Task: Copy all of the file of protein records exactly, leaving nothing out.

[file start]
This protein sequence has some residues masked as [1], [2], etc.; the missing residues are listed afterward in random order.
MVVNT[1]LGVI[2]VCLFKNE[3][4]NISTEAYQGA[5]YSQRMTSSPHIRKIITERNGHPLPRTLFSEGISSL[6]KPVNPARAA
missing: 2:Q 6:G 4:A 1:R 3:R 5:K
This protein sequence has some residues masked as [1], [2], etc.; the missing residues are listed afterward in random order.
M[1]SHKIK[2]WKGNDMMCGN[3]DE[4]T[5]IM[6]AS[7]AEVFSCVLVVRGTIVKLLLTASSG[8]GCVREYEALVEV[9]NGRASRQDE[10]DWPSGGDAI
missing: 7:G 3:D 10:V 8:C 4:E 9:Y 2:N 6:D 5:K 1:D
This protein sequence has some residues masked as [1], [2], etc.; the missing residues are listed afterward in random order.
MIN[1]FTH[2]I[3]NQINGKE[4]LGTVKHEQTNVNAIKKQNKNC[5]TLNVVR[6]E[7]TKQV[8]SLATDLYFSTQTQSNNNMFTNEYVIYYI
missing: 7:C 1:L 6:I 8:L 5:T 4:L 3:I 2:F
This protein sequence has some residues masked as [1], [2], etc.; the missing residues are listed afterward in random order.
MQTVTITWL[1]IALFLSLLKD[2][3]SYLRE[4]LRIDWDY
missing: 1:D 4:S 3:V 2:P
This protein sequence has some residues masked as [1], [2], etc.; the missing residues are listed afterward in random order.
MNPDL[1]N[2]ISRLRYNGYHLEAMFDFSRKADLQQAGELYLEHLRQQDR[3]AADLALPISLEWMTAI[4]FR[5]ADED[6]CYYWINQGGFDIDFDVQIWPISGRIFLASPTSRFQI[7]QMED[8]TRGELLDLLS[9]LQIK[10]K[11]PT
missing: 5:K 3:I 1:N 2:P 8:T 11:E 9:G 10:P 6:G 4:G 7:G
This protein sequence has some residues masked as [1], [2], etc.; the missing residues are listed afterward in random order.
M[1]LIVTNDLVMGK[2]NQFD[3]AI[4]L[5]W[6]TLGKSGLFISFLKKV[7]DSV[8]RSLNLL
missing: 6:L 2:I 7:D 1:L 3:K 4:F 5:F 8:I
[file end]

This protein sequence has some residues masked as [1], [2], etc.; the missing residues are listed afterward in random order.
MVVNT[1]LGVI[2]VCLFKNE[3][4]NISTEAYQGA[5]YSQRMTSSPHIRKIITERNGHPLPRTLFSEGISSL[6]KPVNPARAA
missing: 2:Q 6:G 4:A 1:R 3:R 5:K
This protein sequence has some residues masked as [1], [2], etc.; the missing residues are listed afterward in random order.
M[1]SHKIK[2]WKGNDMMCGN[3]DE[4]T[5]IM[6]AS[7]AEVFSCVLVVRGTIVKLLLTASSG[8]GCVREYEALVEV[9]NGRASRQDE[10]DWPSGGDAI
missing: 7:G 3:D 10:V 8:C 4:E 9:Y 2:N 6:D 5:K 1:D
This protein sequence has some residues masked as [1], [2], etc.; the missing residues are listed afterward in random order.
MIN[1]FTH[2]I[3]NQINGKE[4]LGTVKHEQTNVNAIKKQNKNC[5]TLNVVR[6]E[7]TKQV[8]SLATDLYFSTQTQSNNNMFTNEYVIYYI
missing: 7:C 1:L 6:I 8:L 5:T 4:L 3:I 2:F
This protein sequence has some residues masked as [1], [2], etc.; the missing residues are listed afterward in random order.
MQTVTITWL[1]IALFLSLLKD[2][3]SYLRE[4]LRIDWDY
missing: 1:D 4:S 3:V 2:P
This protein sequence has some residues masked as [1], [2], etc.; the missing residues are listed afterward in random order.
MNPDL[1]N[2]ISRLRYNGYHLEAMFDFSRKADLQQAGELYLEHLRQQDR[3]AADLALPISLEWMTAI[4]FR[5]ADED[6]CYYWINQGGFDIDFDVQIWPISGRIFLASPTSRFQI[7]QMED[8]TRGELLDLLS[9]LQIK[10]K[11]PT
missing: 5:K 3:I 1:N 2:P 8:T 11:E 9:G 10:P 6:G 4:G 7:G
This protein sequence has some residues masked as [1], [2], etc.; the missing residues are listed afterward in random order.
M[1]LIVTNDLVMGK[2]NQFD[3]AI[4]L[5]W[6]TLGKSGLFISFLKKV[7]DSV[8]RSLNLL
missing: 6:L 2:I 7:D 1:L 3:K 4:F 5:F 8:I